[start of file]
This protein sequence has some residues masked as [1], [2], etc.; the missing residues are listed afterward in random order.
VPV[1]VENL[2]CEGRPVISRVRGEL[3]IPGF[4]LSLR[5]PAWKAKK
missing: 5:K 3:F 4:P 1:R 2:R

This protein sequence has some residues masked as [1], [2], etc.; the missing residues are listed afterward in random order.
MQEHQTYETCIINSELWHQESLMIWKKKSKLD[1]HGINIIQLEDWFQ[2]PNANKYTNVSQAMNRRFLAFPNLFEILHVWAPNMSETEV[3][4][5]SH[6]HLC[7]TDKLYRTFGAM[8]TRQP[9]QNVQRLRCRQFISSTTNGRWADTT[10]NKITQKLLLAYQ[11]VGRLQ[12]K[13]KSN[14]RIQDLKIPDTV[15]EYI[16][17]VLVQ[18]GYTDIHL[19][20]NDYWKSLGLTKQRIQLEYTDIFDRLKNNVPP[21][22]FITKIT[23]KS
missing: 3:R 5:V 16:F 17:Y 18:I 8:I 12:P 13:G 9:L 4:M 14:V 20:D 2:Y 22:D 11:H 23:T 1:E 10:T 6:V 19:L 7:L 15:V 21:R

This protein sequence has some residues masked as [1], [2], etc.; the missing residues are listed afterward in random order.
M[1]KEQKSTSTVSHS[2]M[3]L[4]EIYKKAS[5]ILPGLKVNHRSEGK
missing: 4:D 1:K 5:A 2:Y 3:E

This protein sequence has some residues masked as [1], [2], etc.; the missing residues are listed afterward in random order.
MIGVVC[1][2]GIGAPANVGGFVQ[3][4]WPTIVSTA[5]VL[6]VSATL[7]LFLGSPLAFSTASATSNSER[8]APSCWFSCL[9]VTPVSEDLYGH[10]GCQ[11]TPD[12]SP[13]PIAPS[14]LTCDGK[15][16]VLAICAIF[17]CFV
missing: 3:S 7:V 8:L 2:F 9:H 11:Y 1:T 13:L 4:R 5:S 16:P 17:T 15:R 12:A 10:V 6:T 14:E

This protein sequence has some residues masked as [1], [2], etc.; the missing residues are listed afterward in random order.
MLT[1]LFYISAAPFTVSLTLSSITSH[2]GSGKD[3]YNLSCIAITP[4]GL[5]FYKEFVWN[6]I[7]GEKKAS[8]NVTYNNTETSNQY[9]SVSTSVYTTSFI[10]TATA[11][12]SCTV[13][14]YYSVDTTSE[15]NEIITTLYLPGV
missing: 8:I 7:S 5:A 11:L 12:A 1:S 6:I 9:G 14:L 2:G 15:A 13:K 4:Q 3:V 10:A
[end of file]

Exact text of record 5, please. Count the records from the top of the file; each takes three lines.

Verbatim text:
This protein sequence has some residues masked as [1], [2], etc.; the missing residues are listed afterward in random order.
MLT[1]LFYISAAPFTVSLTLSSITSH[2]GSGKD[3]YNLSCIAITP[4]GL[5]FYKEFVWN[6]I[7]GEKKAS[8]NVTYNNTETSNQY[9]SVSTSVYTTSFI[10]TATA[11][12]SCTV[13][14]YYSVDTTSE[15]NEIITTLYLPGV
missing: 8:I 7:S 5:A 11:L 12:A 1:S 6:I 9:G 14:L 2:G 15:A 13:K 4:Q 3:V 10:A